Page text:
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Amalgam: practical alternatives to smooth your transition

Amalgam: practical alternatives to smooth your transition


Smooth your amalgam phase-down with practical alternatives

As amalgam is phased out in the EU and beyond, Kent Express suggests some alternatives which will give the same great results.

Amalgam, once the most used restorative material worldwide, is to be completely phased out in the EU by 2025.

This decision was made earlier this year on the grounds that the mercury in amalgam is toxic in its free and unbound form and therefore harmful when released into the environment.

The most extreme example of the damage mercury can cause occurred in 1956 when mercury-tainted industrial wastewater poisoned thousands of people in Minamata in Japan, leading to severe health damage.

The global agreement on the phase out of mercury, the Minamata Convention, was named after this tragedy.

As the UK is no longer an EU member state, the Minamata Convention and ban on amalgam does not apply to it, with the potential exception on Northern Ireland.

While not openly stating its intention to cease all use of amalgam, the UK government, and associations such as the BDA, agree that the use of amalgam needs to be ‘phased down’ and other restorative materials considered.

Which restorative will take over from amalgam?

It is unlikely that amalgam will be replaced by just one material any time soon, but several materials.

Alternatives that are already used globally in their millions include resin-based composite materials, glass ionomers and glass hybrids.

Professor Dr Falk Schwendicke, director of the Polyclinic for Dental Conservation and Periodontology at the LMU Clinic in Munich, offered the following assessment of these three options.

Glass ionomer and glass hybrids

Glass ionomers and glass hybrids are among the potential amalgam replacements and have shown a considerable evolution over the last two decades. Evidence supports the usage of glass hybrids for both cervical and posterior load-bearing restorations.

In a range of lab studies, it was confirmed that glass hybrids come with significantly superior properties compared with traditional glass ionomers, while retaining the advantages of this material class, namely the option to place it in bulk, the ease of placement and its high bioactivity (especially the known release of fluoride).

The cost-effectiveness and applicability of these materials is likely superior to that of other materials, while improvements in further material characteristics (specifically flexural strength) would be welcome to establish this material as truly universal amalgam replacement material.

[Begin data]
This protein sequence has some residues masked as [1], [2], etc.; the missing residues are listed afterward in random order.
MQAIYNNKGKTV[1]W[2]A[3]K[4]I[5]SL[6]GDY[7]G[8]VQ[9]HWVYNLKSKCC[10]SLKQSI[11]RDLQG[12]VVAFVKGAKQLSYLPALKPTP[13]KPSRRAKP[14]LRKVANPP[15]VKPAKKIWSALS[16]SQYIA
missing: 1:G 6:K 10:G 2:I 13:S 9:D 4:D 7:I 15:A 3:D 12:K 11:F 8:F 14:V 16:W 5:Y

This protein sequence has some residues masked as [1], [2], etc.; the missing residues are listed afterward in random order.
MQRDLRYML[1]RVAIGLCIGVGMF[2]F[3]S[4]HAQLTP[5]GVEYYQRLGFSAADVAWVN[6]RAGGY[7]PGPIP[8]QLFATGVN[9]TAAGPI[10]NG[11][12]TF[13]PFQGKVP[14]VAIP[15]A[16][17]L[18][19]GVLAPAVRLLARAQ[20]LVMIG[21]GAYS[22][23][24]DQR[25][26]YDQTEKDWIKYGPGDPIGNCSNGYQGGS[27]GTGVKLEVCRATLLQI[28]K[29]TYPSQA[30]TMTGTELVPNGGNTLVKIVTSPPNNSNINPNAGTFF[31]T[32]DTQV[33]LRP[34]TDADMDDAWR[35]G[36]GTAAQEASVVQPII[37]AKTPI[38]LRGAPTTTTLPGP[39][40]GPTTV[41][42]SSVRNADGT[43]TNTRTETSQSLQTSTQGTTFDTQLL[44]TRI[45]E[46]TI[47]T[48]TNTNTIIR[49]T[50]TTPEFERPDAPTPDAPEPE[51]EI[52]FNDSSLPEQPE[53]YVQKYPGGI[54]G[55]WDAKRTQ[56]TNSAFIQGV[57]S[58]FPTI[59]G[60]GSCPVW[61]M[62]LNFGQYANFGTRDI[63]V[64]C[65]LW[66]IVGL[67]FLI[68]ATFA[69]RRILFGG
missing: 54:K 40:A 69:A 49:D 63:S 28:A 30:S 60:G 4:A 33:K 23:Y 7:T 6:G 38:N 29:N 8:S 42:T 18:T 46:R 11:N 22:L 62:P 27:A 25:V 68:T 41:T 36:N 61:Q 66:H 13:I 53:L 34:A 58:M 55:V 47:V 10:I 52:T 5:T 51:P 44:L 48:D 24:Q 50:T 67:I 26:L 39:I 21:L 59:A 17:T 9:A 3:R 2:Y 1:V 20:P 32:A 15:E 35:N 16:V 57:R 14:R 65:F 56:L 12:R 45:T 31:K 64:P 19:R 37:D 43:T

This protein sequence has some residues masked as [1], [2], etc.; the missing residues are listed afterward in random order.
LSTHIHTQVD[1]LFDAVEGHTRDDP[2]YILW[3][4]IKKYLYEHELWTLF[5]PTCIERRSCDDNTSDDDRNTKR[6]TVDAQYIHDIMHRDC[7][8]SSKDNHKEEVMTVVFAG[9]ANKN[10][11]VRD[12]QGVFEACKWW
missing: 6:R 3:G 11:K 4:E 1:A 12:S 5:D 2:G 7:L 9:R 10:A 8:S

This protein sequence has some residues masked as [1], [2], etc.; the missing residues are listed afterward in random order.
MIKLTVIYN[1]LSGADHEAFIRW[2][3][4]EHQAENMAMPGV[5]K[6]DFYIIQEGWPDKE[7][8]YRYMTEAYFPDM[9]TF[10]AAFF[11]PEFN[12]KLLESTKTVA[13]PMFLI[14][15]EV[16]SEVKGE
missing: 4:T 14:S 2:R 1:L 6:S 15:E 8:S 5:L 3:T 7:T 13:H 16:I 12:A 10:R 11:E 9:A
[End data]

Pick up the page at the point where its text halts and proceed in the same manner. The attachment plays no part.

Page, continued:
For most healthcare systems worldwide, though, glass ionomers and glass hybrids are already ‘essential medicines’ according to WHO.

Product recommendation – EQUIA Forte HT

Moisture-tolerant and forgiving glass hybrid

  • Ideal to use when isolation is difficult to achieve
  • Chemical adhesion eliminates the need for a separate bonding
  • Minimally invasive as only infected dentine needs to be removed.

Excellent long-term success rate, even in load bearing cavities

  • Thanks to the very resistant final coating layer
  • EQUIA Forte HT is a reliable long-term restorative system based on 12 years of proven clinical experience.

Bulk placement resulting in a fast and easy procedures

  • Unlimited depth of cure
  • Virtually no shrinkage due to the absence of resin monomers
  • Very low technique sensitivity of the procedure.

Resin-based composites

Micro and nanohybrid resin composites have shown excellent physical properties, such as high resistance against abrasion and erosion, high flexural strength, polishability and aesthetics.

These materials can be placed adhesively and therefore do not rely on macro retentive cavity preparation, allowing for minimally invasive dentistry.

Notably, the placement of resin composites comes with several prerequisites like strict moisture control, stepwise preparation and conditioning of the cavities, eg involving acid etching and adhesive placement.

Hence, resin composites can safely be regarded as one of the contemporary amalgam alternatives. Nevertheless it does not check as many boxes as glass hybrids.

Product recommendationEverxflow

Strong dentine reinforcement material

  • Fibre reinforcement effect
  • Superior fracture toughness
  • Optimal for large or cracked cavities.

Easy bulk placement

  • Layers of up to 5.5 mm thickness with the bulk shade
  • Flowable consistency for a perfect adaptation to the cavity.

Affordable solution for patients

  • Enables to make a direct restoration where an indirect one could have been indicated.

Product recommendationG-ænial Universal Injectable

Thixotropic and versatile material

  • Injectable viscosity: stays in place but adapts to every cavity
  • One material for all cavities (even load-bearing), without covering layer.

High wear resistance

  • Based on FSC technology: excellent dispersion and adhesion of the fillers in the matrix
  • Excellent durability in time.

Beautiful restorations

  • Achieved with a short polishing time
  • Optimal gloss retention
  • Wide shade range.

Where is the best place to buy these amalgam alternatives?

All products listed in this article are available to purchase from Kent Express, one of the UK’s leading dental suppliers.

Shopping online with Kent Express comes with free next working day delivery as standard. Click here to shop now.


This article is sponsored by Kent Express.



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